261 P.3d 778
No. 1 CA-CV 10-0265Court of Appeals of Arizona, Division One, Department D.
September 27, 2011
Appeal from the Superior Court in Maricopa County, Cause No. CV2009-009746, The Honorable Robert H. Oberbillig, Judge, VACATED AND REMANDED.
Tidmore Law Offices, L.L.P., Phoenix, By Mick Levin Attorneys, for Plaintiff/Appellant.
Law Offices of Michael E. Baraban, Scottsdale, By Trevor H. Gardner, Attorneys for Intervenor/Appellee.
Kutak Rock LLP, Scottsdale, By Michael W. Sillyman Vanessa R. Brown, Attorneys for Amicus Curiae Property Casualty, Insurers of America.
Haralson, Miller, Pitt, Feldman McAnally, P.L.C., Tucson, By Stanley G. Feldman, And Knapp Roberts, P.C., Scottsdale, By David L. Abney Co-Counsel for Amicus Curiae Arizona Association, For Justice/Arizona Trial Lawyers Association.
¶ 1 The superior court dismissed Melissa Duncan’s personal injury action after granting a motion to dismiss based on insufficiency of process. We conclude that the motion to dismiss in this tort action was an impermissible collateral attack on the order appointing a special administrator in a separate probate proceeding, Maricopa County Superior Court Cause Number PB 2009-001596. Accordingly, we vacate the dismissal and remand for further proceedings.
FACTS AND PROCEDURAL HISTORY ¶ 2 On December 13, 2007, Duncan was involved in an automobile accident allegedly caused by George Pop. Duncan claims to have sustained personal injuries and over $6,000 in medical expenses. At the time of the accident, Pop was insured under an automobile liability policy issued by Progressive Preferred Insurance Company. The applicable liability coverage limit is $15,000 per person for bodily injuries.
¶ 3 On December 15, 2008, Duncan’s attorney sent a letter to Progressive, demanding that it pay Duncan $20,000 as compensation for the injuries and medical expenses Duncan incurred as a result of the December 2007 accident. Duncan was not then aware that the applicable policy limit was $15,000. Progressive refused Duncan’s demand, and on March 26, 2009,
Duncan filed this action in superior court against Pop. Pop died on April 16, 2009, before Duncan had accomplished service of process on him. The trial court at Duncan’s request extended the deadline for service of process until September 2009.
¶ 4 In July 2009, Duncan initiated the separate probate proceeding, requesting informal appointment of a special administrator for Pop’s estate in accordance with Arizona Revised Statutes (“A.R.S.”) sections 14-3301(A)(7) (2005) and 14-3614(1) (2005). The application sought appointment of the special administrator for the limited purpose of accepting service of process on behalf of the estate and tendering the defense of the lawsuit to Progressive. The application stated that “[u]pon information and belief, Decedent died with no surviving family” and “no one has ever been appointed as a personal representative of Decedent’s Estate.” It also stated that “it is not anticipated that any recovery in the civil action will exceed the amount of insurance coverage.”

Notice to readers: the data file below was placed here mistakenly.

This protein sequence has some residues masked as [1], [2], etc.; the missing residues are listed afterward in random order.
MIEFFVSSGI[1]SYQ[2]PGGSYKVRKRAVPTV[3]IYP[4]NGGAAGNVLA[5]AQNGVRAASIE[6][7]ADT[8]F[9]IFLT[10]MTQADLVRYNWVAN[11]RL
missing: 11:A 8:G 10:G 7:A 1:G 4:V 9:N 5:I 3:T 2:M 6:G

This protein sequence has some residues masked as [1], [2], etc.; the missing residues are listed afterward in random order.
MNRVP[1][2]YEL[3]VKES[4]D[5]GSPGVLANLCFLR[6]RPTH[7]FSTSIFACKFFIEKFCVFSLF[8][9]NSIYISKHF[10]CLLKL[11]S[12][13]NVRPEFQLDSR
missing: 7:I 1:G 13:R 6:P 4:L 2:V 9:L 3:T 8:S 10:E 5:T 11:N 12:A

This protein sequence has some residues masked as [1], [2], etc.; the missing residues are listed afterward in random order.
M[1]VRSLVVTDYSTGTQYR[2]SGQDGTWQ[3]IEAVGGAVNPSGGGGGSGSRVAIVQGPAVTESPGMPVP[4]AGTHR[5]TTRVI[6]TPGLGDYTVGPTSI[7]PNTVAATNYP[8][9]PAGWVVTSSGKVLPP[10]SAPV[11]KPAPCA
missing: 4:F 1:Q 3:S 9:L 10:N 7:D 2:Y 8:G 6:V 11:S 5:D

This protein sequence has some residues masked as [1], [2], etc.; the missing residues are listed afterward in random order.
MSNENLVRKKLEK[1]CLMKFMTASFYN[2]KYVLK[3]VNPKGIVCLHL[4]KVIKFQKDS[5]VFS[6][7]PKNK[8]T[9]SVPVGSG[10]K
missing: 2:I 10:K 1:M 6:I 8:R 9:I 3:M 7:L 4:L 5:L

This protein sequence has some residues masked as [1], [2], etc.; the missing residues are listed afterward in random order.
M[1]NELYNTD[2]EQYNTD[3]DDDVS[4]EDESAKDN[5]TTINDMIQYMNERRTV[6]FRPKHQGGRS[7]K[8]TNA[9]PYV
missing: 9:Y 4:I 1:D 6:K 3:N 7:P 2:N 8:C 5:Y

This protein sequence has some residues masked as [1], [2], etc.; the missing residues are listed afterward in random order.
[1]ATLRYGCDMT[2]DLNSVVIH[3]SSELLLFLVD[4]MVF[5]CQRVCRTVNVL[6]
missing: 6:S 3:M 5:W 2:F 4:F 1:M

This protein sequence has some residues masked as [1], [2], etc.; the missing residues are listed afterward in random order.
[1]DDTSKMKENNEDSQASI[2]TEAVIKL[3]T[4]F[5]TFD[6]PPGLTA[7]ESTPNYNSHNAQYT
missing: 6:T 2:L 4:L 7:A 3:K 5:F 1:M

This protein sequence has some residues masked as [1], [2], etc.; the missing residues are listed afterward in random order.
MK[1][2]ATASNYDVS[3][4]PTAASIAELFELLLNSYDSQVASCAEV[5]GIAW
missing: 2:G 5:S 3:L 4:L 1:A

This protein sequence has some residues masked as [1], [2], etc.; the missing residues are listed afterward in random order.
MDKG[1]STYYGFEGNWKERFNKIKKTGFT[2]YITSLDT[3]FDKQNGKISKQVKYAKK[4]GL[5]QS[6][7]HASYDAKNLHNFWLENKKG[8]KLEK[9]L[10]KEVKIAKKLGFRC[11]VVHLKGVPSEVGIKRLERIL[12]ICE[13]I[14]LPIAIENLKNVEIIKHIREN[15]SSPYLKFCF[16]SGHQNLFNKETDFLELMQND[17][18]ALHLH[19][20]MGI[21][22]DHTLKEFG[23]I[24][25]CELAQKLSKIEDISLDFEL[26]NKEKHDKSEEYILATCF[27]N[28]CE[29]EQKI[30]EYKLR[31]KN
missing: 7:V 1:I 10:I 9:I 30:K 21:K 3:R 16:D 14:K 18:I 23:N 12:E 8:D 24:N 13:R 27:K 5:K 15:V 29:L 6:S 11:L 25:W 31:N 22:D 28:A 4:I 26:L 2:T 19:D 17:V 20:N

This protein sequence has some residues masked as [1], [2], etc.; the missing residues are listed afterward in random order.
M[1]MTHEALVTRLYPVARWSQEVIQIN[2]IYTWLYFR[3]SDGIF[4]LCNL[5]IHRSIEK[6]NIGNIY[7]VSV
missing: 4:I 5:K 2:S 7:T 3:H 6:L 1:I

¶ 5 Duncan’s application was granted by a probate registrar. The Statement of Informal Appointment of Special Administrator issued by the registrar stated: “The undersigned is satisfied that Craigg Voightmann, Esq. is a proper person qualified to act as Special Administrator pursuant to all applicable provisions of A.R.S. Title 14, Chapter 3, Article 6.” Additionally, Letters of Special Administrator with Limited
Powers (“Letters”) were issued to Voightmann. The issuance of letters of administration vests authority in the special administrator. Grant v. Ariz. Bank, 5 Ariz. App. 197, 200, 424 P.2d 845, 848 (1967) .
¶ 6 In August 2009, Voightmann accepted service of process on behalf of Pop’s estate and tendered the defense to Progressive. According to the Letters, Voightmann’s appointment as the special administrator terminated once he tendered the defense to Progressive or by October 17, 2009 at the latest.
¶ 7 Pop’s estate did not file an answer to the complaint, however, and Duncan filed an application for default on December 22, 2009. Progressive then filed a motion to intervene on behalf of Pop’s estate for the limited purpose of contesting the sufficiency of process. Progressive also filed a Rule 12(b)(4) motion to dismiss the action based on insufficiency of process. See
Ariz. R. Civ. P. 12(b)(4). Progressive argued that Duncan’s complaint should be dismissed with prejudice because Pop’s heirs were not notified that a special administrator had been appointed for Pop’s estate or that a lawsuit was commenced against the estate. Progressive also argued that the manner in which the estate was created resulted in a “shell entity/estate” without a representative and/or administrator with whom defense counsel could confer.
¶ 8 In response, Duncan asserted that service of process
upon the special administrator was appropriate under A.R.S. § 14-3614(1) because it was necessary to protect the estate. Duncan also stated that she did not believe Pop had heirs and, even if he did have heirs, it was unlikely that her recovery in the lawsuit would exceed Pop’s insurance coverage. She also noted that it is permissible for Progressive to defend Pop’s estate without consulting with an administrator or personal both of its order representative.